What is it?

Body Dysmorphic Disorder (BDD) is an anxiety disorder where a person spends a lot of time worrying about their flaws in appearance. These flaws usually go unnoticed by other people. BDD can occur at any age but is most common in teenagers and young adults and affects both men and women. 


Symptoms of BDD include obsessions such as excessive worrying about a specific area of your body (especially your face) and spending a lot of time comparing your looks with others and compulsions such as constantly looking in the mirror or picking at your skin.

These behaviours can cause emotional distress and significantly impact your ability to get on with life. For example, the concerns around appearance may make it very hard to go out in public or even be around other people, ultimately impacting your relationships with other people and your work/social life. It can also lead to depression, self-harm and thoughts of suicide.


No one knows what exactly causes BDD, but research suggests that there are a number of factors that can contribute to the development of it. These include:

  • Trauma – previous experiences of bullying and abuse can lead to you developing a negative sense of self (especially in adolescent years when you are more conscious about the changes your body is making)
  • Perfectionism – if you regularly compare your appearance to others, you may be more likely to develop BDD, especially if you have a job or a hobby that if really focused on your body e.g. modelling, bodybuilding etc
  • Depression, anxiety or OCD – people with other mental health issues such as these are more likely to develop BDD, however it isn’t clear whether these other mental health issues cause BDD or if BDD causes these other mental health issues.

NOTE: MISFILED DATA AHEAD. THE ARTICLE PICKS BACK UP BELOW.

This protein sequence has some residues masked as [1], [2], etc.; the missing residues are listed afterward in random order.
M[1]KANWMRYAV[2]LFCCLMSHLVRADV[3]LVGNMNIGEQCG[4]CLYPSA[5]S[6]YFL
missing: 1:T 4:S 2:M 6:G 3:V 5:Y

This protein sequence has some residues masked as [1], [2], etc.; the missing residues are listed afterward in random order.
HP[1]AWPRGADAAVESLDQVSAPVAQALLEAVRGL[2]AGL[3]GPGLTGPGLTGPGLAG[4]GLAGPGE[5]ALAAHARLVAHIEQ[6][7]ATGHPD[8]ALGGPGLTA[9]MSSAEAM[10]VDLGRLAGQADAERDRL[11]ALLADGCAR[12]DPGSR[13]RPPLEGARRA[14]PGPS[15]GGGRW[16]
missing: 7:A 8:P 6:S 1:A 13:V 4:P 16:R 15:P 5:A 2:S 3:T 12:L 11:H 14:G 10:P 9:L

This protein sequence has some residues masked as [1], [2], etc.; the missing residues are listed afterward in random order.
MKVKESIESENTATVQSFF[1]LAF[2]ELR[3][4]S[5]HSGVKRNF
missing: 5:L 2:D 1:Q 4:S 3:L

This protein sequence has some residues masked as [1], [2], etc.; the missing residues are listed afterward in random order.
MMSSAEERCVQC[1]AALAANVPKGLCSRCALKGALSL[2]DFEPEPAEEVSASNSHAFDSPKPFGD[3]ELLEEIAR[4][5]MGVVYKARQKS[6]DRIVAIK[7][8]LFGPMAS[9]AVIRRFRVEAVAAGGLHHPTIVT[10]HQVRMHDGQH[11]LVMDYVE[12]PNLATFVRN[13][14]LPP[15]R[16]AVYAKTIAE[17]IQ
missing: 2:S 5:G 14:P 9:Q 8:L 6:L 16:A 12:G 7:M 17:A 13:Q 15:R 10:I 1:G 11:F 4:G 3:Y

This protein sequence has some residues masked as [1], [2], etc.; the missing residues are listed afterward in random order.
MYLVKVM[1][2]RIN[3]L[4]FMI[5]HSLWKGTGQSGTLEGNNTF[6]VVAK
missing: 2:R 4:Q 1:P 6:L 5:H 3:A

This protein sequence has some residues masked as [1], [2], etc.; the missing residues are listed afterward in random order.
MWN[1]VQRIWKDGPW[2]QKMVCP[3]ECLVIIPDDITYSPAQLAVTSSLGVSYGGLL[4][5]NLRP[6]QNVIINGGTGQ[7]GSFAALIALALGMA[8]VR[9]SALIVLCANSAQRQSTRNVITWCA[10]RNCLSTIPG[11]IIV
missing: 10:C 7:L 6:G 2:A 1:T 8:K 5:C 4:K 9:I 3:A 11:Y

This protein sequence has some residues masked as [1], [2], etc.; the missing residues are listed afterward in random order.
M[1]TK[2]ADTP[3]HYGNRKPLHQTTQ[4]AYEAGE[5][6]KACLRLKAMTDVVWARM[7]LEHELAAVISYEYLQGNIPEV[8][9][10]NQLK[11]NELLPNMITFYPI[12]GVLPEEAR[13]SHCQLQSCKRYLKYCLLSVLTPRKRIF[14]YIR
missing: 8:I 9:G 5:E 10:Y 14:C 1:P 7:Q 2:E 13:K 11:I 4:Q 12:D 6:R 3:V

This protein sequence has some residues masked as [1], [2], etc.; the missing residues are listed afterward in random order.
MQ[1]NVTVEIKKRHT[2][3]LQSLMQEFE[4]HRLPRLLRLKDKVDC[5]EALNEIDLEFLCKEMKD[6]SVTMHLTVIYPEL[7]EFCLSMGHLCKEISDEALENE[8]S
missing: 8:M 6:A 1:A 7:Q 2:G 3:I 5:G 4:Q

• Genetics – research has found that you are more likely to develop BDD if a member of your family has it. However, it’s difficult to know whether symptoms derive from your parents genes or are just picked up from their behaviour.

How can I help myself?

Take time to practice self-care! Look after yourself – this includes eating well and doing things that you enjoy. You might also find it helpful to join a support group and speak to other people with BDD more more information and advice on coping with BDD.


  • Cognitive Behavioural Therapy (CBT) – a talking therapy that focuses on your thoughts, feelings and behaviours. CBT for treating BDD will help you learn what triggers your symptoms and will teach you different ways to deal with them. It involves you gradually facing situations that would usually make you feel anxious about your appearance and finding other ways to deal with your feelings without feeling self-conscious.
  • Medication – you may be prescribed an antidepressant called a Selective Serotonin Reuptake Inhibitor (SSRI). This will help with the symptoms you are experiencing. SSRIs can cause unpleasant side-effects so it is important to communicate your experiences with your doctor to find what works for you.